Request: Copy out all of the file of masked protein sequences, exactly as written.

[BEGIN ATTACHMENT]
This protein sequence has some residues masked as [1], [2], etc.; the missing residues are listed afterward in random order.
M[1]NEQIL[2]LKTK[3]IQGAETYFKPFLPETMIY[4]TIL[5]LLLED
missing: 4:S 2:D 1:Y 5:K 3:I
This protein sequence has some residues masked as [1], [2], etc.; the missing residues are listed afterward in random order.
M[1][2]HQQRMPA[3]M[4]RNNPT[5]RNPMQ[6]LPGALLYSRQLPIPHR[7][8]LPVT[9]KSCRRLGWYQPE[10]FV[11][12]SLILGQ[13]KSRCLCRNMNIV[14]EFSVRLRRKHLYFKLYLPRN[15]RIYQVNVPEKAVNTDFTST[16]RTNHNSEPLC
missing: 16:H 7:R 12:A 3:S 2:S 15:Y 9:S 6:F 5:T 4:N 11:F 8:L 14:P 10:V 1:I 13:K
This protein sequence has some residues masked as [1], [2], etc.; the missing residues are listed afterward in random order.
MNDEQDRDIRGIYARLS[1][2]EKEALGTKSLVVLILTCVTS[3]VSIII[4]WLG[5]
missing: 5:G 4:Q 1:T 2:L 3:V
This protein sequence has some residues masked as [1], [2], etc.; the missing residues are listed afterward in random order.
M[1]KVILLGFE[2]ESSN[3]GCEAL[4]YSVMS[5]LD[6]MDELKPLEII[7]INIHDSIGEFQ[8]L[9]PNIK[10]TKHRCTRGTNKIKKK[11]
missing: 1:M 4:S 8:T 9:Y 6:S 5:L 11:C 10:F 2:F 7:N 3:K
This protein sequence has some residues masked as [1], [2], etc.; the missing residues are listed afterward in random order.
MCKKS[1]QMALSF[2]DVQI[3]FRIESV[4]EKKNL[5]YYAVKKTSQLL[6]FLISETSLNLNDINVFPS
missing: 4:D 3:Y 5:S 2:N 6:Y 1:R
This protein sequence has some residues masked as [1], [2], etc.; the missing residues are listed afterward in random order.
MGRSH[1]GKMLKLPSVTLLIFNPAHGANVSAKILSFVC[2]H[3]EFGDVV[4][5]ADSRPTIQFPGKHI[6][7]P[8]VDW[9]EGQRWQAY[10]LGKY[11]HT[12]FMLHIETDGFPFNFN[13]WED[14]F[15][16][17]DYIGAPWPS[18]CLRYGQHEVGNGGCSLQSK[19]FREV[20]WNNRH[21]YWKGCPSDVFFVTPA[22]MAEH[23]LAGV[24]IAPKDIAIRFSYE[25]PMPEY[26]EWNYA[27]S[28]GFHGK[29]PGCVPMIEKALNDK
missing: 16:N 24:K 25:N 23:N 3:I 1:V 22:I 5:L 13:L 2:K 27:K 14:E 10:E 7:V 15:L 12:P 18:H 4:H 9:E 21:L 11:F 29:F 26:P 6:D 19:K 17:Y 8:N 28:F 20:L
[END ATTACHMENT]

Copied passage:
This protein sequence has some residues masked as [1], [2], etc.; the missing residues are listed afterward in random order.
M[1]NEQIL[2]LKTK[3]IQGAETYFKPFLPETMIY[4]TIL[5]LLLED
missing: 4:S 2:D 1:Y 5:K 3:I
This protein sequence has some residues masked as [1], [2], etc.; the missing residues are listed afterward in random order.
M[1][2]HQQRMPA[3]M[4]RNNPT[5]RNPMQ[6]LPGALLYSRQLPIPHR[7][8]LPVT[9]KSCRRLGWYQPE[10]FV[11][12]SLILGQ[13]KSRCLCRNMNIV[14]EFSVRLRRKHLYFKLYLPRN[15]RIYQVNVPEKAVNTDFTST[16]RTNHNSEPLC
missing: 16:H 7:R 12:A 3:S 2:S 15:Y 9:S 6:F 5:T 4:N 11:F 8:L 14:P 10:V 1:I 13:K
This protein sequence has some residues masked as [1], [2], etc.; the missing residues are listed afterward in random order.
MNDEQDRDIRGIYARLS[1][2]EKEALGTKSLVVLILTCVTS[3]VSIII[4]WLG[5]
missing: 5:G 4:Q 1:T 2:L 3:V
This protein sequence has some residues masked as [1], [2], etc.; the missing residues are listed afterward in random order.
M[1]KVILLGFE[2]ESSN[3]GCEAL[4]YSVMS[5]LD[6]MDELKPLEII[7]INIHDSIGEFQ[8]L[9]PNIK[10]TKHRCTRGTNKIKKK[11]
missing: 1:M 4:S 8:T 9:Y 6:S 5:L 11:C 10:F 2:F 7:N 3:K
This protein sequence has some residues masked as [1], [2], etc.; the missing residues are listed afterward in random order.
MCKKS[1]QMALSF[2]DVQI[3]FRIESV[4]EKKNL[5]YYAVKKTSQLL[6]FLISETSLNLNDINVFPS
missing: 4:D 3:Y 5:S 2:N 6:Y 1:R
This protein sequence has some residues masked as [1], [2], etc.; the missing residues are listed afterward in random order.
MGRSH[1]GKMLKLPSVTLLIFNPAHGANVSAKILSFVC[2]H[3]EFGDVV[4][5]ADSRPTIQFPGKHI[6][7]P[8]VDW[9]EGQRWQAY[10]LGKY[11]HT[12]FMLHIETDGFPFNFN[13]WED[14]F[15][16][17]DYIGAPWPS[18]CLRYGQHEVGNGGCSLQSK[19]FREV[20]WNNRH[21]YWKGCPSDVFFVTPA[22]MAEH[23]LAGV[24]IAPKDIAIRFSYE[25]PMPEY[26]EWNYA[27]S[28]GFHGK[29]PGCVPMIEKALNDK
missing: 16:N 24:K 25:N 23:N 3:I 1:V 22:I 5:L 13:L 2:K 27:K 14:E 10:E 7:V 15:L 12:P 18:H 4:H 9:E 21:L 11:F 29:F 26:P 6:D 19:K 17:Y 8:N 28:F 20:L